A celebrated novelist and the first director of the Macrobert Arts Centre will receive honorary degrees at the University of Stirling’s winter graduation ceremonies this week.
Dr James Robertson and Anthony Phillips will join more than 800 graduands receiving awards at two ceremonies on Friday, 24 November.
Dr James Robertson will this week be made a University of Stirling honorary graduate.
Born in Kent but raised in the shadow of the University, in Bridge of Allan, Dr Robertson will be recognised for his outstanding contribution to writing in Scotland; for his work to extend the use of the Scots language; and for his role in highlighting the importance of political activism and participation.
A novelist, poet, editor and publisher, Dr Robertson has published six novels to date, including ‘The Testament of Gideon Mack’, which was long-listed for the 2006 Man Booker Prize and ‘And the Land Lay Still’, the Saltire Scottish Book of the Year in 2010.
Anthony Phillips, the first director of the Macrobert Arts Centre, will be honoured at this week's winter graduation.
Mr Phillips will also receive the award of Doctor of the University in recognition of his role in the creation of the Macrobert Arts Centre, as its first director.
Mr Phillips was appointed to the position in 1970 – before the centre was built – and was pivotal in making the arts central to the lives of staff, students and the community. He will also be recognised for his major contribution to classical music, arts administration and literary translation.
Professor Gerry McCormac, Principal and Vice-Chancellor of the University of Stirling, said: “I am delighted to honour two outstanding individuals at our winter graduation ceremonies. They are role models to our graduands and embody the University’s values of excellence, ambition and openness.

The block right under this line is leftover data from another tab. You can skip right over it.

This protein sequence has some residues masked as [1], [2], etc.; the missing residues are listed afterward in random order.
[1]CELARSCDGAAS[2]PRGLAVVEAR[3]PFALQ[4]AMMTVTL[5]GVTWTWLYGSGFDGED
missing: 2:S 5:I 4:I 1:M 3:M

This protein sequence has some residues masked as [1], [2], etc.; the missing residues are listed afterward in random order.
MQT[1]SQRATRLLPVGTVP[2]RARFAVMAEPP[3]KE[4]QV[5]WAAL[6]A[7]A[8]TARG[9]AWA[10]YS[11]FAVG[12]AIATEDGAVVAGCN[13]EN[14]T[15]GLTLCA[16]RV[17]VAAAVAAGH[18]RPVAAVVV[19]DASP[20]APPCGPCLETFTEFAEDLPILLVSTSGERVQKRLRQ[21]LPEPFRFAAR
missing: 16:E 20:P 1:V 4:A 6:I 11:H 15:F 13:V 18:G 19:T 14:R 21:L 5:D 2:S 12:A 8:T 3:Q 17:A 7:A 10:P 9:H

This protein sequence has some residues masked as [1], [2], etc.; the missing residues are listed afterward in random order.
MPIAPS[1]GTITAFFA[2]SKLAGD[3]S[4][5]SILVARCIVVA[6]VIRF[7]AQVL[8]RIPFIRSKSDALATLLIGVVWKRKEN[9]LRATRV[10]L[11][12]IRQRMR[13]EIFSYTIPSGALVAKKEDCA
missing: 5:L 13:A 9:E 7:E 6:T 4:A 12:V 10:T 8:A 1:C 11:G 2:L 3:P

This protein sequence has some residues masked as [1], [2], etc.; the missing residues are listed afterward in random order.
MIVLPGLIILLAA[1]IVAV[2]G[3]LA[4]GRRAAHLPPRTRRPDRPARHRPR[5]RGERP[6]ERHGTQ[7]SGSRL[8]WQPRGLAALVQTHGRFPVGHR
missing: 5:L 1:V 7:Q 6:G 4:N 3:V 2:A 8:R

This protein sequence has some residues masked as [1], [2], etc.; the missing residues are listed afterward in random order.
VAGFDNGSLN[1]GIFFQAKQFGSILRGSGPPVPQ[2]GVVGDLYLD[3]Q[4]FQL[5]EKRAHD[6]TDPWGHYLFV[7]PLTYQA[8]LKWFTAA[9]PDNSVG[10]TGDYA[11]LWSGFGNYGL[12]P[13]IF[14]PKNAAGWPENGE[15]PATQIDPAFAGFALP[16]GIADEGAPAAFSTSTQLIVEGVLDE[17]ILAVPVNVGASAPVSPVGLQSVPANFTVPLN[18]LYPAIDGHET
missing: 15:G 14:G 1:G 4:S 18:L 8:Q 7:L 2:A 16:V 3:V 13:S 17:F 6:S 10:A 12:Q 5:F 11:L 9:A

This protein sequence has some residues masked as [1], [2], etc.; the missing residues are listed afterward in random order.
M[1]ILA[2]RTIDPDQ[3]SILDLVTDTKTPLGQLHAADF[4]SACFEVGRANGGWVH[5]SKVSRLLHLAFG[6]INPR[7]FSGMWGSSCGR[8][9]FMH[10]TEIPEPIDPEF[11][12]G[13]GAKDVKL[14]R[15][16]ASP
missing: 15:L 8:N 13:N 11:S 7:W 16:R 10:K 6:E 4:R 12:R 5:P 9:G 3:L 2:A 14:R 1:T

“As an award-winning novelist, editor, poet and publisher, Dr James Robertson has made an outstanding contribution to writing in Scotland. In addition, he is a passionate exponent of the Scots language and has also enthusiastically encouraged political activism and participation.
“We also celebrate Anthony Phillips, who was appointed the first director of the Macrobert Arts Centre in 1970, before it officially opened to the public one year later. Since then, the centre – located at the heart of the University campus – has gone from strength-to-strength and today is a cultural hub offering everything from comedy, dance and music, to opera, art and film. The Macrobert’s success is due in no small part to the vision, ambition and hard work of Mr Phillips, who is also honoured for his major contribution to classical music, arts administration and literary translation.”
“I extend my congratulations to all of our graduands and honorary graduands on their hard-earned achievements."
The morning ceremony will celebrate the achievements of students graduating from the Faculties of Arts and Humanities and Health Sciences and Sport, while the afternoon ceremony will recognise those graduating from the Faculties of Natural Sciences, Social Sciences and Stirling Management School.